Job Search: Interviewing

CONGRATULATIONS - you've been selected for an interview! Preparation builds confidence, and the more prepared you are for an interview, the more successful the outcome is likely to be. Understanding the position, the department's mission, and anticipating and preparing for difficult questions are the keys to maximizing your chances for interview success.

Preparing for Interviews

Understand the Position

  • Understand the job duties and responsibilities for a particular role.

For example, if you are interviewing to be an Assistant III, SAO II, or an Administrative Analyst, be aware of the typical job duties and qualifications for that specific position.

  • At a minimum, review a copy of the job posting and highlight specific qualifications.

If you are still unclear about the nature of the position, review other open positions with the same job title/classification and network to gain a better understanding of the type of work you are pursuing.

  • Do not be discouraged if you do not meet all of the specified requirements. Instead, think about your transferable skills and how you can demonstrate your ability to perform the essential functions of the position.

Check Out the Department

  • Learn as much as you can about the department's mission and/or services. Information can be obtained from:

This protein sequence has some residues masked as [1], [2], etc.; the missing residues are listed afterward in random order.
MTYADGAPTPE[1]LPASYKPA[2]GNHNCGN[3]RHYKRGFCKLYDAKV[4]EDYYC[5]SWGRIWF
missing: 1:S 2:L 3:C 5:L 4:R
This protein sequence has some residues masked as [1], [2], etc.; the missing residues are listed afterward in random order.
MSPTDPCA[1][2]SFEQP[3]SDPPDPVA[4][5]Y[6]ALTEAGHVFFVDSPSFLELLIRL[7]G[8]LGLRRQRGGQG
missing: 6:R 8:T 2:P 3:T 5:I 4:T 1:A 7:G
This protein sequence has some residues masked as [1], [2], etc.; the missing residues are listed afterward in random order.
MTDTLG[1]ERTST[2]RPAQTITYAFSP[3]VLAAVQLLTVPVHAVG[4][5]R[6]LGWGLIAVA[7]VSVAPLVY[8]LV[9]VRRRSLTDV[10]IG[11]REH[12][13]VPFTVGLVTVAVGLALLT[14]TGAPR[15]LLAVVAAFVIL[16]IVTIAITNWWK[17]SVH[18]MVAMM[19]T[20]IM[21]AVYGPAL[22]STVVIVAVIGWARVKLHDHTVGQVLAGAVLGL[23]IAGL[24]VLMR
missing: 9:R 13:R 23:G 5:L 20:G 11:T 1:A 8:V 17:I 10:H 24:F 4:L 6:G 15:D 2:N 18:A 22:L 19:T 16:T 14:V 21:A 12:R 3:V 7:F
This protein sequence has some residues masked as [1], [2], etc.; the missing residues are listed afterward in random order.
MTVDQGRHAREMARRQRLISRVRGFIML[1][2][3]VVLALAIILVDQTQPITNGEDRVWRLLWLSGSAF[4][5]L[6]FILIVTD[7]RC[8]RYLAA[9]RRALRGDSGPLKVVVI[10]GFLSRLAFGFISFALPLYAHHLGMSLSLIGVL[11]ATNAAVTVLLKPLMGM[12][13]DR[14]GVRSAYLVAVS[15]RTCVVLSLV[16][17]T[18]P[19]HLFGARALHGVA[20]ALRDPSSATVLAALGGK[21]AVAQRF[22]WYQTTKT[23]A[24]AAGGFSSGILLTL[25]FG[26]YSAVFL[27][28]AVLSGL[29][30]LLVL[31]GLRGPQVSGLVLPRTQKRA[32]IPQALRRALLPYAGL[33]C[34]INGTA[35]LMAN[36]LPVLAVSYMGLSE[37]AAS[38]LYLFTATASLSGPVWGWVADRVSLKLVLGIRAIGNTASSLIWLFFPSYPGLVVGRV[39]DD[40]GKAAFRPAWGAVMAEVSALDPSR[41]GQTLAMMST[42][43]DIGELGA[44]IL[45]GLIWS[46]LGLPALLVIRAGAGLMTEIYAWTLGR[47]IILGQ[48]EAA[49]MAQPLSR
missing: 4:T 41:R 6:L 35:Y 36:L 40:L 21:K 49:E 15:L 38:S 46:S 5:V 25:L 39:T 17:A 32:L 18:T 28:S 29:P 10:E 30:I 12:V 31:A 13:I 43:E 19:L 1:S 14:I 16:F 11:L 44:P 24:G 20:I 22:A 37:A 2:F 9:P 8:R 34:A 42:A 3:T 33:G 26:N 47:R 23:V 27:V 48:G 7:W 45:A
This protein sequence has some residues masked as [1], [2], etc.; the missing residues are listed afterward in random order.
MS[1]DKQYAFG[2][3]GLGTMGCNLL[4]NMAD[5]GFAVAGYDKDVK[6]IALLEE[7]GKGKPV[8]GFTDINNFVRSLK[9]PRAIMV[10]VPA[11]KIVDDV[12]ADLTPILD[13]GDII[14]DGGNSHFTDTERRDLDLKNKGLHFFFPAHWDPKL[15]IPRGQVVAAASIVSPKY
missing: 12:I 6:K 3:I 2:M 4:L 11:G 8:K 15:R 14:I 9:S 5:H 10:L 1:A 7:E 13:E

• Article searches (use UC Berkeley Library Catalog or Google)
  • Attending departmental presentations/events
    (Upcoming events are often listed on the departmental website)
  • Networking
  • Understand how this department fits into UC Berkeley as a whole
    The best place to start your research is on the department's website (go to the UCB A-Z list of websites and search the alphabetical listing for the department name - most departments have their own website)

Why is this step so important?

  • Research will help you formulate thoughtful questions.
  • Through networking you can learn about opportunities in your field of interest and pick up inside information that will set you apart from other candidates.
  • With this information, you will be better able to explain why you are particularly interested in working for the department. In some cases, understanding the department might lead you to discover why it would not be the best fit for you.